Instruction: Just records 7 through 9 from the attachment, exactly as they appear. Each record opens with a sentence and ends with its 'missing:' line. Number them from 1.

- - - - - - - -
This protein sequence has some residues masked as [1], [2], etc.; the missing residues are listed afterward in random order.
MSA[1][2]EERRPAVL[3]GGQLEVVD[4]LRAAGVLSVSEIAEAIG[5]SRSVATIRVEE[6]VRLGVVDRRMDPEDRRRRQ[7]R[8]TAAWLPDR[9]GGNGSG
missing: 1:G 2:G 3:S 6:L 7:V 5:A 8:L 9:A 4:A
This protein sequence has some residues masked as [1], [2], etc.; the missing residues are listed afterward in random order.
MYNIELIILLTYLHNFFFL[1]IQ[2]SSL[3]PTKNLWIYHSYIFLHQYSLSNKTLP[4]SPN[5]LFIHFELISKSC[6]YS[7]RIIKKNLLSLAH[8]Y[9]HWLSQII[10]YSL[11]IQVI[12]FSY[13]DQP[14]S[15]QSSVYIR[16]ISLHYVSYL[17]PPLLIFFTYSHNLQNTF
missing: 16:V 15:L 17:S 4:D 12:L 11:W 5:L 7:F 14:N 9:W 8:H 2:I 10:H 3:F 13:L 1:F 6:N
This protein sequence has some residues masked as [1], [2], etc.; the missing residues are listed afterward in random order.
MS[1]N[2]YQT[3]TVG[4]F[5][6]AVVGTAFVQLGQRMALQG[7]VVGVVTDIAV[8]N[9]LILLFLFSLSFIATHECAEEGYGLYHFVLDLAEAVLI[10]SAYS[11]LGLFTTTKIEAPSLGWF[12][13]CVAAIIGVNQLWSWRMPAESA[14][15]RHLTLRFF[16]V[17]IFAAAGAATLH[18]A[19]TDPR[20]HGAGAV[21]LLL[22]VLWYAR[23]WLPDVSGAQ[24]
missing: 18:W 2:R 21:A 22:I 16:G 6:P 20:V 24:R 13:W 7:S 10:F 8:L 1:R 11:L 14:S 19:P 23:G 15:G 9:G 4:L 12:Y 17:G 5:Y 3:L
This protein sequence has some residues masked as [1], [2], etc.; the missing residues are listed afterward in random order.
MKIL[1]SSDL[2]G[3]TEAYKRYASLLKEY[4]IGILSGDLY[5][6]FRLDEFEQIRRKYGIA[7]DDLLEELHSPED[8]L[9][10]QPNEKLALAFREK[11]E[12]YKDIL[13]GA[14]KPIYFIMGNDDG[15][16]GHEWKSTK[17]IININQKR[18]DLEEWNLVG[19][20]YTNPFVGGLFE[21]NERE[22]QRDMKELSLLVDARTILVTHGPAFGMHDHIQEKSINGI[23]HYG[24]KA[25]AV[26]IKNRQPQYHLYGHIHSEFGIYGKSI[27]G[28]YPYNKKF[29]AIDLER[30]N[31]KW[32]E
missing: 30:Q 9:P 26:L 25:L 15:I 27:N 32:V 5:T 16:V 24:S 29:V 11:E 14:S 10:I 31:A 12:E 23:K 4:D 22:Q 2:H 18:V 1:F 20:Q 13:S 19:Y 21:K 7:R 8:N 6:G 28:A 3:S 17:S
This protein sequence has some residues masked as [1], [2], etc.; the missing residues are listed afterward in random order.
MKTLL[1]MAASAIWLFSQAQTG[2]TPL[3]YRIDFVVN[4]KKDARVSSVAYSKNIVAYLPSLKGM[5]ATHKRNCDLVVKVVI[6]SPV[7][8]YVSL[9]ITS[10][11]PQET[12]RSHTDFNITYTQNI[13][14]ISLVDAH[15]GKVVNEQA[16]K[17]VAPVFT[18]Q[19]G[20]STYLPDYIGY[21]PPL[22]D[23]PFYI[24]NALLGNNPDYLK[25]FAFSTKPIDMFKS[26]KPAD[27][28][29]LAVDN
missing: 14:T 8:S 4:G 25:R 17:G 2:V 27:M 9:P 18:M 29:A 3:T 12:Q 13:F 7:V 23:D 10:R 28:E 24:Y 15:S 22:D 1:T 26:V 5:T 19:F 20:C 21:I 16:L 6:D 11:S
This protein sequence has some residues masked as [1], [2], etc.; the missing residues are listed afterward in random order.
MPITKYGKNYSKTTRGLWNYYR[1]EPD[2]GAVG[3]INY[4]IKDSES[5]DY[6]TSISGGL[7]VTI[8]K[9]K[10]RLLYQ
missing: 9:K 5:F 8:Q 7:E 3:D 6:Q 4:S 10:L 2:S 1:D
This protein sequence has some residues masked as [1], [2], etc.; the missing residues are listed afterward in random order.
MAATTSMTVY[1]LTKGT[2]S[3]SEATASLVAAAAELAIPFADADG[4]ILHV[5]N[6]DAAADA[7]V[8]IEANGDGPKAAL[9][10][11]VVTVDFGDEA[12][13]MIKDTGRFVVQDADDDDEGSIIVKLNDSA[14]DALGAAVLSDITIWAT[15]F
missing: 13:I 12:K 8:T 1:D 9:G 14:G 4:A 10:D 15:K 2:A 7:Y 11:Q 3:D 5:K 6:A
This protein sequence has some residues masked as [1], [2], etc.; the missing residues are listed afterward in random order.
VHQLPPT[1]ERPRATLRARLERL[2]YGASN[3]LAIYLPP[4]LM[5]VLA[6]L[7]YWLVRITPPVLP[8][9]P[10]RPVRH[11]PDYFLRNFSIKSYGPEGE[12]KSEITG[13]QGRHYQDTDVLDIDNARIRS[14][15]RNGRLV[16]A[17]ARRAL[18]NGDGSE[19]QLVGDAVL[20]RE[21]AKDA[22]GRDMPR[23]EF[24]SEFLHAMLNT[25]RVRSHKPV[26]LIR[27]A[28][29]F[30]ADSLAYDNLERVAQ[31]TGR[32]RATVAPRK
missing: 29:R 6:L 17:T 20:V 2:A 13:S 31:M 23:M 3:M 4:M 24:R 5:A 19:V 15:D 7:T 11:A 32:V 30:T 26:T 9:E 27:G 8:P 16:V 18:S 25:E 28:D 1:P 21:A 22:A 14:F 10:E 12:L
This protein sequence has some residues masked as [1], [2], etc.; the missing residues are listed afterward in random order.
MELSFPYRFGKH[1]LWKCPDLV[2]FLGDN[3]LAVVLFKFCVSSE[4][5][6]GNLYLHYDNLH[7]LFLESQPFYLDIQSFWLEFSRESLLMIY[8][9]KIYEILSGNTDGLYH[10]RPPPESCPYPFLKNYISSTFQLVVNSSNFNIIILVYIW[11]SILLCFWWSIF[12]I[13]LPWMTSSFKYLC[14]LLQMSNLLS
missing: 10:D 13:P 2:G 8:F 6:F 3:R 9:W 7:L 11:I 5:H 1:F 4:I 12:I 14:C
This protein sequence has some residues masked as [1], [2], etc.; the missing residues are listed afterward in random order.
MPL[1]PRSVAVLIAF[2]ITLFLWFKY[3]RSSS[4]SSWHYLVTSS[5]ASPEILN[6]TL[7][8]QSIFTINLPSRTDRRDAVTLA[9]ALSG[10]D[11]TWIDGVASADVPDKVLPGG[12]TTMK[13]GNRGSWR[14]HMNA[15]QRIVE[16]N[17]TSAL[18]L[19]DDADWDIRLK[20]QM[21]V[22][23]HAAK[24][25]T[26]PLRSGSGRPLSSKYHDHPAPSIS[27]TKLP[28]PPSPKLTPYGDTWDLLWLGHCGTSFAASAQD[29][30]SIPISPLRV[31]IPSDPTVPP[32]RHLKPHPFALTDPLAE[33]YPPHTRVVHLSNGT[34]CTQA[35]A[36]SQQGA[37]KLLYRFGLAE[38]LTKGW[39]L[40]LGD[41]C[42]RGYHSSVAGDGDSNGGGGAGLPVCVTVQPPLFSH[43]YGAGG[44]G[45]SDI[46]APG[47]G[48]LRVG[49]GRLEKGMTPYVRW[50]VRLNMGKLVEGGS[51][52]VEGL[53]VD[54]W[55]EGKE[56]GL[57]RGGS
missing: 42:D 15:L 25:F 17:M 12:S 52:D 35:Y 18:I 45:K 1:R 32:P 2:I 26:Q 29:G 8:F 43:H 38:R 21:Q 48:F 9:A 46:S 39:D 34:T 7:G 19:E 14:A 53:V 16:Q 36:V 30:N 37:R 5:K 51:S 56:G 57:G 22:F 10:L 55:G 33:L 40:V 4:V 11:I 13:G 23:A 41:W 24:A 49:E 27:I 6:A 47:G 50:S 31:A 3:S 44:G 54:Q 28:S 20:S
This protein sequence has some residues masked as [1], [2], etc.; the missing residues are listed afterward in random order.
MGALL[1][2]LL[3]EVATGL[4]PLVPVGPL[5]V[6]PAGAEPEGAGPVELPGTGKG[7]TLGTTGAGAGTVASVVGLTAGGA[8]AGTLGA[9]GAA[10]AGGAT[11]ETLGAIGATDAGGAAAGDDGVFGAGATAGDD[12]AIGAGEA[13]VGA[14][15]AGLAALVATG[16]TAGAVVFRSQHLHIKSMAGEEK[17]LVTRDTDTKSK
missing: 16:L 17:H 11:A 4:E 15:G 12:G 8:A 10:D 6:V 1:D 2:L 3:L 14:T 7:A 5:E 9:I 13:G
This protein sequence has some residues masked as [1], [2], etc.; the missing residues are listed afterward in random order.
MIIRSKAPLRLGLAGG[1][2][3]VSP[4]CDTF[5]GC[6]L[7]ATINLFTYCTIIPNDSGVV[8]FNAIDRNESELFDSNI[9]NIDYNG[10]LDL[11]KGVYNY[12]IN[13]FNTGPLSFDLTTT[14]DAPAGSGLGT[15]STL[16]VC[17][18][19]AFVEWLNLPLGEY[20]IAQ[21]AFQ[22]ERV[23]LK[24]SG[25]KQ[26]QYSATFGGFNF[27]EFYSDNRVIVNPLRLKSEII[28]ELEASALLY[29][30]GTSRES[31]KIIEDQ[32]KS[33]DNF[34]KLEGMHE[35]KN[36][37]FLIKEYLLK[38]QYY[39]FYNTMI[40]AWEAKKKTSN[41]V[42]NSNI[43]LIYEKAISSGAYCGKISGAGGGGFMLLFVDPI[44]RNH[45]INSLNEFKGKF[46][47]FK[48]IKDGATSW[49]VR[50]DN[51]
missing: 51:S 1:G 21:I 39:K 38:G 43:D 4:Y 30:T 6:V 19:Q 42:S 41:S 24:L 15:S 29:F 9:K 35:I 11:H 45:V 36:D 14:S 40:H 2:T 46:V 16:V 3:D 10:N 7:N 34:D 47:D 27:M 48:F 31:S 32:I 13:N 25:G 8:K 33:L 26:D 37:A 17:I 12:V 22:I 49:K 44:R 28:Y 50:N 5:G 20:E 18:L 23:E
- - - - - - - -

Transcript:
This protein sequence has some residues masked as [1], [2], etc.; the missing residues are listed afterward in random order.
MAATTSMTVY[1]LTKGT[2]S[3]SEATASLVAAAAELAIPFADADG[4]ILHV[5]N[6]DAAADA[7]V[8]IEANGDGPKAAL[9][10][11]VVTVDFGDEA[12][13]MIKDTGRFVVQDADDDDEGSIIVKLNDSA[14]DALGAAVLSDITIWAT[15]F
missing: 13:I 12:K 8:T 1:D 9:G 14:G 4:A 10:D 15:K 2:A 7:Y 11:Q 3:D 5:K 6:A
This protein sequence has some residues masked as [1], [2], etc.; the missing residues are listed afterward in random order.
VHQLPPT[1]ERPRATLRARLERL[2]YGASN[3]LAIYLPP[4]LM[5]VLA[6]L[7]YWLVRITPPVLP[8][9]P[10]RPVRH[11]PDYFLRNFSIKSYGPEGE[12]KSEITG[13]QGRHYQDTDVLDIDNARIRS[14][15]RNGRLV[16]A[17]ARRAL[18]NGDGSE[19]QLVGDAVL[20]RE[21]AKDA[22]GRDMPR[23]EF[24]SEFLHAMLNT[25]RVRSHKPV[26]LIR[27]A[28][29]F[30]ADSLAYDNLERVAQ[31]TGR[32]RATVAPRK
missing: 29:R 6:L 17:T 20:V 2:A 13:S 31:M 23:M 3:M 4:M 24:R 5:A 19:V 15:D 7:T 11:A 32:V 30:T 26:T 9:E 27:G 8:P 16:V 18:S 25:E 28:D 1:P 21:A 22:A 14:F 10:E 12:L
This protein sequence has some residues masked as [1], [2], etc.; the missing residues are listed afterward in random order.
MELSFPYRFGKH[1]LWKCPDLV[2]FLGDN[3]LAVVLFKFCVSSE[4][5][6]GNLYLHYDNLH[7]LFLESQPFYLDIQSFWLEFSRESLLMIY[8][9]KIYEILSGNTDGLYH[10]RPPPESCPYPFLKNYISSTFQLVVNSSNFNIIILVYIW[11]SILLCFWWSIF[12]I[13]LPWMTSSFKYLC[14]LLQMSNLLS
missing: 10:D 13:P 2:G 8:F 6:F 3:R 9:W 7:L 11:I 5:H 1:F 4:I 12:I 14:C